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3.4 Bullying

See 'Further information' below for links to national guidance. 

Please also see the Portsmouth Anti-Bullying Guidance (2018).

Contents

Definition and types of bullying

Bullying is behaviour by an individual or group, repeated over time, that intentionally hurts another individual or group either physically or emotionally. Bullying can take many forms (for instance, cyber-bullying via text messages, social media or gaming, which can include the use of images and video) and is often motivated by prejudice against particular groups, for example on grounds of race, religion, gender, sexual orientation, special educational needs or disabilities, or because a child is adopted, in care or has caring responsibilities. It might be motivated by actual differences between children, or perceived differences.

(Preventing and Tackling Bullying, Department for Education, 2017)

There are various types of bullying which can be summarised as:

  • Sexual – touching, repeated exhibitionism, voyeurism, sexual propositioning; verbal personal comment or deviant desires communicated
  • Racist and faith-based – name calling, derogatory assumptions or generalisations about race, culture, religious faiths and beliefs
  • Homophobic and biphobic – based on actual or perceived sexual orientation and can include name calling, exclusion and gestures, negative stereotyping based on sexual orientation, using ‘gay’ as a negative term.
  • Transphobic – based on actual or perceived gender identity, and can include name calling, exclusion and gestures, negative stereotyping based on gender identity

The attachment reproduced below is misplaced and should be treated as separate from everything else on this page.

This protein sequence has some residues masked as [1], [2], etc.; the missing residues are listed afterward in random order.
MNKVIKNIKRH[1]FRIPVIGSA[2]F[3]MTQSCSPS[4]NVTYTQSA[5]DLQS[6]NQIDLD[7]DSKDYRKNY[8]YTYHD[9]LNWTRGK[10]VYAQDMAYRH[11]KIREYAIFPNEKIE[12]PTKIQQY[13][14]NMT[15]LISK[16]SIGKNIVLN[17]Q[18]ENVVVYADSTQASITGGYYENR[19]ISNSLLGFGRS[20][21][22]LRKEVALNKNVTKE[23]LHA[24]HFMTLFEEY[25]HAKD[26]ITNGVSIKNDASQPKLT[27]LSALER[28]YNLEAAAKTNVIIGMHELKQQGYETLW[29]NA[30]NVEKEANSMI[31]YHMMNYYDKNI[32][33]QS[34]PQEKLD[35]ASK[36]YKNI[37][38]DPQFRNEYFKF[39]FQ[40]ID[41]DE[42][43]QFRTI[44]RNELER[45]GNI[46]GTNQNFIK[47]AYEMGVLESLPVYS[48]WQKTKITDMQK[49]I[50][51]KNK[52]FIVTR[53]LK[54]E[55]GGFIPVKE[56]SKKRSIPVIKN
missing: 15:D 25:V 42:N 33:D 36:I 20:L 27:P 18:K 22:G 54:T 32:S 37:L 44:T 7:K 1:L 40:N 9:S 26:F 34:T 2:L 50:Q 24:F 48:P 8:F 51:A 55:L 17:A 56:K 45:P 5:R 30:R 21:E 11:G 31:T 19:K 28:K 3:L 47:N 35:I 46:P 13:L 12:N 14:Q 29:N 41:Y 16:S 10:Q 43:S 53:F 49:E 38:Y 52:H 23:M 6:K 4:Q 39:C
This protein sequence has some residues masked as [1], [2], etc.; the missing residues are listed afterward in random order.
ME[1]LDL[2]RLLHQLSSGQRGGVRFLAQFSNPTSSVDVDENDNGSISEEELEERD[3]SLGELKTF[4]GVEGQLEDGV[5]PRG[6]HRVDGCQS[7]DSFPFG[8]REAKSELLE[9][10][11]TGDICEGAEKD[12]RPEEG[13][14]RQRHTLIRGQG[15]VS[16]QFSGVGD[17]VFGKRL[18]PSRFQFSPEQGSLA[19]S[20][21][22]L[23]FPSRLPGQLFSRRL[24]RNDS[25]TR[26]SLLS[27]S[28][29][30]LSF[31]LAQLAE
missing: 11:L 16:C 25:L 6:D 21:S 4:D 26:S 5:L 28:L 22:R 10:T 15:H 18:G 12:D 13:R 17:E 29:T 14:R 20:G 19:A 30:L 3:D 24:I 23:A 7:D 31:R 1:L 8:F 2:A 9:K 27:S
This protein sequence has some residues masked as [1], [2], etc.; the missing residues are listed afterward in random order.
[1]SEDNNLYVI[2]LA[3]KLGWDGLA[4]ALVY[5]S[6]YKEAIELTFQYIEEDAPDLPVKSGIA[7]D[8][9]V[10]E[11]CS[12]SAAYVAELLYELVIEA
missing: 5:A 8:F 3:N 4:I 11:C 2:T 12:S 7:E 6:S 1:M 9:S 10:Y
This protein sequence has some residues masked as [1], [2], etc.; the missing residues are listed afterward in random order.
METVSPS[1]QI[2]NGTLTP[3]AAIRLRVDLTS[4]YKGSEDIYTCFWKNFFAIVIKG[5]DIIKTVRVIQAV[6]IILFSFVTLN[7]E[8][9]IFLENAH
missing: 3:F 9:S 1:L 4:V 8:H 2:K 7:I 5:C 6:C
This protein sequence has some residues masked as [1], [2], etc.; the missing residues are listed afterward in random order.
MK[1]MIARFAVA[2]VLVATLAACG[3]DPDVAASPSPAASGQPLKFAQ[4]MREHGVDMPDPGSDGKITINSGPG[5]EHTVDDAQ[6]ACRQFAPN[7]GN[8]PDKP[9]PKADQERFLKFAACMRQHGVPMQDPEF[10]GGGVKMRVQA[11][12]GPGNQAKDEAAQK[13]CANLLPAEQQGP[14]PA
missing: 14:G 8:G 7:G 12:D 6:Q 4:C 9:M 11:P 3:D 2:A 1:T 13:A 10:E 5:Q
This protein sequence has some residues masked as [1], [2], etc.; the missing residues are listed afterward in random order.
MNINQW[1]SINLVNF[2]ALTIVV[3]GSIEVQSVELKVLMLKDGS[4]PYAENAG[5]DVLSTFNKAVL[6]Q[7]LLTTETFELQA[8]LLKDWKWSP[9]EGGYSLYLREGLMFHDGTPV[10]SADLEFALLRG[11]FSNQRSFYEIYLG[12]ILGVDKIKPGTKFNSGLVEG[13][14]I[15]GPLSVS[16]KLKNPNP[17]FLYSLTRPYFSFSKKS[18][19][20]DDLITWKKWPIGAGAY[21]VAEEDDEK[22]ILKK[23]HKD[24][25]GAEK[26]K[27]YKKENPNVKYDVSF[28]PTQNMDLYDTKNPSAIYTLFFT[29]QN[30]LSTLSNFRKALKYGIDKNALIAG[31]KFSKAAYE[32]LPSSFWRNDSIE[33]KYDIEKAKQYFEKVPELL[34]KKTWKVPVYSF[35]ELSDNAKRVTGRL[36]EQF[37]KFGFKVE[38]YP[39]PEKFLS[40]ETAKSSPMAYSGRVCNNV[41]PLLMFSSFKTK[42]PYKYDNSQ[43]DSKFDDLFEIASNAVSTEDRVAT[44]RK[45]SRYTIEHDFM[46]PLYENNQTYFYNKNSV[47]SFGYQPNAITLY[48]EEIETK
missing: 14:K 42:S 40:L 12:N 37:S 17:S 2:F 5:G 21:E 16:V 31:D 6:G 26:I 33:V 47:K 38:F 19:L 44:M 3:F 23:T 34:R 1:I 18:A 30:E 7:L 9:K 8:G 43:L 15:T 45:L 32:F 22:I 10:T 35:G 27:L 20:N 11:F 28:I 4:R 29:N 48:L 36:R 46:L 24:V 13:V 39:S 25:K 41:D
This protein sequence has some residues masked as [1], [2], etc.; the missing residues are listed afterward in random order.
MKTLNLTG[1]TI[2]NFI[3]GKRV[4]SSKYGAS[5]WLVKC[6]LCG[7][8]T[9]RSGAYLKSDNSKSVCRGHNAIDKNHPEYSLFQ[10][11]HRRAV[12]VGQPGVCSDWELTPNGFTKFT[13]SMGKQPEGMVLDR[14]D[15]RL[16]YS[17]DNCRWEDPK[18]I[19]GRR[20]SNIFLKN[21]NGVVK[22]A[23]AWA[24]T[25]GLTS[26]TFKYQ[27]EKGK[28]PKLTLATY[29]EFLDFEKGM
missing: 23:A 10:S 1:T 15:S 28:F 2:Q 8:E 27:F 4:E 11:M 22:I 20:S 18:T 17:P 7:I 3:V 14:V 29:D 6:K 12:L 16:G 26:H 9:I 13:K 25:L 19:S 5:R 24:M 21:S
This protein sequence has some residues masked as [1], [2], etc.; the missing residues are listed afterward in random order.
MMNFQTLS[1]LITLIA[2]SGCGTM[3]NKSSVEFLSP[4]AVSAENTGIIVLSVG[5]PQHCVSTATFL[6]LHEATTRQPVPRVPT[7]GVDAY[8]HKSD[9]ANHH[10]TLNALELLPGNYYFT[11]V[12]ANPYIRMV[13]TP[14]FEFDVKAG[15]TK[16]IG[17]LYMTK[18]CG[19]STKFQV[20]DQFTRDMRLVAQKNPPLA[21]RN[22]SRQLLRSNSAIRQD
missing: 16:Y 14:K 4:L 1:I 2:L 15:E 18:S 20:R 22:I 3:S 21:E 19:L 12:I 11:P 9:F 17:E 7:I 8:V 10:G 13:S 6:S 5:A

• Appearance – based on weight, size, hair colour, unusual physical features
  • Disability – name calling, exclusion, talking over a person, mimicking, physical overpowering (e.g. moving a wheelchair), laughing at a difficulty
  • Health – based on physical or mental conditions
  • Income-based – of living on a low income
  • Caring responsibilities – name calling, negative assumptions/misunderstandings about young carers

For more information, see Portsmouth Anti-Bullying Guidance (2018).

Signs of bullying

The NSPCC lists the following signs of bullying to watch out for:

  • belongings getting 'lost' or damaged
  • physical injuries, such as unexplained bruises
  • being afraid to go to school, being mysteriously 'ill' each morning, or skipping school
  • not doing as well at school
  • asking for, or stealing, money (to give to whoever's bullying them)
  • being nervous, losing confidence, or becoming distressed and withdrawn
  • problems with eating or sleeping
  • bullying others.

Dealing with and preventing bullying

All settings should have anti-bullying strategies and procedures on how to refer to Children's Social Care. See Referrals Procedure and Assessment Procedure.

For further information on dealing with an preventing bullying in the school setting, see Preventing and Tackling Bullying (Department for Education, 2017).

Further information

Specialist organisations:

Cyber bullying:

LGBT:

SEND:

Racism:

This page is correct as printed on Sunday 5th of April 2020 04:57:39 AM please refer back to this website (http://hipsprocedures.org.uk) for updates.
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